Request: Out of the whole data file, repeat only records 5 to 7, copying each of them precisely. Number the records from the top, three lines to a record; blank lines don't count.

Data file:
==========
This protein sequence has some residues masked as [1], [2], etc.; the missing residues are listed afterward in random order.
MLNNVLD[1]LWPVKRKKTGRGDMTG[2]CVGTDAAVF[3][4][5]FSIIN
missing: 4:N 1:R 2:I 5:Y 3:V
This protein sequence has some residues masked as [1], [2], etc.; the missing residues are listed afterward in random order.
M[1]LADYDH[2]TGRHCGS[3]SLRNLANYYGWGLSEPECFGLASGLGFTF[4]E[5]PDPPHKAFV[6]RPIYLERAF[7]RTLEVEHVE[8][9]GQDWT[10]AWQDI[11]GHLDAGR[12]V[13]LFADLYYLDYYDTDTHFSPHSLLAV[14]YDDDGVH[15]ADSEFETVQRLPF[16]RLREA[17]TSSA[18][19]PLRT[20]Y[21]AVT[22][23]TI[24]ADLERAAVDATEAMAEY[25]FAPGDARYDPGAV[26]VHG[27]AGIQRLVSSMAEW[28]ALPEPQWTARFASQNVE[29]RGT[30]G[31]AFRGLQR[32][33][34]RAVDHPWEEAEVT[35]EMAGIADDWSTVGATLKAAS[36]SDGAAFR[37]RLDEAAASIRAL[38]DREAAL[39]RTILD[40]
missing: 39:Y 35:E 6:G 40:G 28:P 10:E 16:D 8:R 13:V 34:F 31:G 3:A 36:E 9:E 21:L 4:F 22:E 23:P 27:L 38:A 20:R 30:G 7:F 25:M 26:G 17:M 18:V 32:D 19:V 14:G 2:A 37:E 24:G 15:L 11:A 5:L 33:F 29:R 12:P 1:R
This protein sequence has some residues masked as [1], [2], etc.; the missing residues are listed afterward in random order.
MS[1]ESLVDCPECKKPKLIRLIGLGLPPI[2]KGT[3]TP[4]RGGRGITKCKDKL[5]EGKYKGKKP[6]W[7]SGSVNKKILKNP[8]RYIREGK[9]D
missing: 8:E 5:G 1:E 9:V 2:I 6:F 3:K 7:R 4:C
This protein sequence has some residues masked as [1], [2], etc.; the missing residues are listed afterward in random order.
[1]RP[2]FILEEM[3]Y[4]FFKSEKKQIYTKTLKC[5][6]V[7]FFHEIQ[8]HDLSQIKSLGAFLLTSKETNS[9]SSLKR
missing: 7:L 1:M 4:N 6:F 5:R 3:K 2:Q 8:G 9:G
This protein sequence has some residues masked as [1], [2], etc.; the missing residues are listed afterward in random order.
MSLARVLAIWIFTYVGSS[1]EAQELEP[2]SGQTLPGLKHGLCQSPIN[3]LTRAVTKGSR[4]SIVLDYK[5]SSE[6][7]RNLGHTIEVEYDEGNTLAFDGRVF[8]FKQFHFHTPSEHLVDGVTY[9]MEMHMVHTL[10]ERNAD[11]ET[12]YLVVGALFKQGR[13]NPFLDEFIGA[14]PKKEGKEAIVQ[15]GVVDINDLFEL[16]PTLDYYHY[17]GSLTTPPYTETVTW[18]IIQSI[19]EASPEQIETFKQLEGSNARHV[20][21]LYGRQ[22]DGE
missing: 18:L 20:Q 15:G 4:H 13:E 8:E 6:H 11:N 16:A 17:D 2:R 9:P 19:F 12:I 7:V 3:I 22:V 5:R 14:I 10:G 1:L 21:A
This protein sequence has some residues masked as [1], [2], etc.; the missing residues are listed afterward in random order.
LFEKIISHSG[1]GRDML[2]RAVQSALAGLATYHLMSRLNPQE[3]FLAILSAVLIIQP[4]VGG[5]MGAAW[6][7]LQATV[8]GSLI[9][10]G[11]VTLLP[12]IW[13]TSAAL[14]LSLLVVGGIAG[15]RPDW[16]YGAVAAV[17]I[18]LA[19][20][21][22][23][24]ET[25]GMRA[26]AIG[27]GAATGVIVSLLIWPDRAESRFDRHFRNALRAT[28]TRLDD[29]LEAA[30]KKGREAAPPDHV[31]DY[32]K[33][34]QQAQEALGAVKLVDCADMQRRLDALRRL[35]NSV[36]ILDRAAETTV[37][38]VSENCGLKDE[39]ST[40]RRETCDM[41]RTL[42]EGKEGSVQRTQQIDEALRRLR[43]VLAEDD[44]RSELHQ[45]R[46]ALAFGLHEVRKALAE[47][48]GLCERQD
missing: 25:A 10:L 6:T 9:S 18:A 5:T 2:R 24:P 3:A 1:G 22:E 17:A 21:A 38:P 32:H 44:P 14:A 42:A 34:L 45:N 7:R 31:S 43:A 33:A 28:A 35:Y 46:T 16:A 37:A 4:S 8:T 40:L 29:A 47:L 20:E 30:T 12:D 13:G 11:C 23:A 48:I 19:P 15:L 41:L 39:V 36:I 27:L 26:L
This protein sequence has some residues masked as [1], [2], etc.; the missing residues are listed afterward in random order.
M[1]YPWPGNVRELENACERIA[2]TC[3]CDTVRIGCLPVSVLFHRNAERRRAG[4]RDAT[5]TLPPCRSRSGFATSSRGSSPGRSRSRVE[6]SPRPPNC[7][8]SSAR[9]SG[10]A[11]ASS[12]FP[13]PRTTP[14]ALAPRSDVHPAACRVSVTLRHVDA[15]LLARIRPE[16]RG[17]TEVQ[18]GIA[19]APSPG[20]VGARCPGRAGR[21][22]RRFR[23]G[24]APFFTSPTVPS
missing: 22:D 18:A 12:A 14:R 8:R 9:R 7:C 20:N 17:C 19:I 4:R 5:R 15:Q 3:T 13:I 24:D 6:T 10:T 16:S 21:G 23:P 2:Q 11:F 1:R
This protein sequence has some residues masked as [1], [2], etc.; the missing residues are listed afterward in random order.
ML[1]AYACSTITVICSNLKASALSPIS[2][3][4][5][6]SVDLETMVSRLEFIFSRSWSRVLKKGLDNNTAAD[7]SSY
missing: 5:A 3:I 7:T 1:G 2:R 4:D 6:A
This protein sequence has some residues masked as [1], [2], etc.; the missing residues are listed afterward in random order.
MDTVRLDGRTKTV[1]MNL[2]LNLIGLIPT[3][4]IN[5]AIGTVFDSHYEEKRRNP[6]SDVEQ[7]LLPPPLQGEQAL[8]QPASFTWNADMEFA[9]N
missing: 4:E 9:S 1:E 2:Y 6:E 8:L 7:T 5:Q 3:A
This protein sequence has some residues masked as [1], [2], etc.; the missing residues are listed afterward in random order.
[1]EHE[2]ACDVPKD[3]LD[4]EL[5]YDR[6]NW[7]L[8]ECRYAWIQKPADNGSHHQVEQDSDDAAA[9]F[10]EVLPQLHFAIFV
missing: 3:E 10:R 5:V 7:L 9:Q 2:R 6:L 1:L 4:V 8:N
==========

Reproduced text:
This protein sequence has some residues masked as [1], [2], etc.; the missing residues are listed afterward in random order.
MSLARVLAIWIFTYVGSS[1]EAQELEP[2]SGQTLPGLKHGLCQSPIN[3]LTRAVTKGSR[4]SIVLDYK[5]SSE[6][7]RNLGHTIEVEYDEGNTLAFDGRVF[8]FKQFHFHTPSEHLVDGVTY[9]MEMHMVHTL[10]ERNAD[11]ET[12]YLVVGALFKQGR[13]NPFLDEFIGA[14]PKKEGKEAIVQ[15]GVVDINDLFEL[16]PTLDYYHY[17]GSLTTPPYTETVTW[18]IIQSI[19]EASPEQIETFKQLEGSNARHV[20][21]LYGRQ[22]DGE
missing: 18:L 20:Q 15:G 4:H 13:E 8:E 6:H 11:N 16:A 17:D 2:R 9:P 19:F 12:I 7:V 3:I 22:V 5:R 14:I 10:G 1:L 21:A
This protein sequence has some residues masked as [1], [2], etc.; the missing residues are listed afterward in random order.
LFEKIISHSG[1]GRDML[2]RAVQSALAGLATYHLMSRLNPQE[3]FLAILSAVLIIQP[4]VGG[5]MGAAW[6][7]LQATV[8]GSLI[9][10]G[11]VTLLP[12]IW[13]TSAAL[14]LSLLVVGGIAG[15]RPDW[16]YGAVAAV[17]I[18]LA[19][20][21][22][23][24]ET[25]GMRA[26]AIG[27]GAATGVIVSLLIWPDRAESRFDRHFRNALRAT[28]TRLDD[29]LEAA[30]KKGREAAPPDHV[31]DY[32]K[33][34]QQAQEALGAVKLVDCADMQRRLDALRRL[35]NSV[36]ILDRAAETTV[37][38]VSENCGLKDE[39]ST[40]RRETCDM[41]RTL[42]EGKEGSVQRTQQIDEALRRLR[43]VLAEDD[44]RSELHQ[45]R[46]ALAFGLHEVRKALAE[47][48]GLCERQD
missing: 25:A 10:L 6:T 9:S 18:A 5:T 2:R 24:P 3:A 1:G 22:E 17:A 21:A 38:P 32:H 44:P 14:A 42:A 34:L 45:N 7:R 31:S 43:A 33:A 28:A 35:Y 46:T 16:A 37:A 4:S 8:T 40:L 29:A 47:L 20:E 30:T 12:D 13:G 11:C 23:A 48:I 19:P 15:L 41:L 39:V 36:I 27:L 26:L
This protein sequence has some residues masked as [1], [2], etc.; the missing residues are listed afterward in random order.
M[1]YPWPGNVRELENACERIA[2]TC[3]CDTVRIGCLPVSVLFHRNAERRRAG[4]RDAT[5]TLPPCRSRSGFATSSRGSSPGRSRSRVE[6]SPRPPNC[7][8]SSAR[9]SG[10]A[11]ASS[12]FP[13]PRTTP[14]ALAPRSDVHPAACRVSVTLRHVDA[15]LLARIRPE[16]RG[17]TEVQ[18]GIA[19]APSPG[20]VGARCPGRAGR[21][22]RRFR[23]G[24]APFFTSPTVPS
missing: 22:D 18:A 12:A 14:R 8:R 9:R 7:C 20:N 17:C 19:I 4:R 5:R 15:Q 3:T 13:I 24:D 6:T 10:T 16:S 21:G 23:P 2:Q 11:F 1:R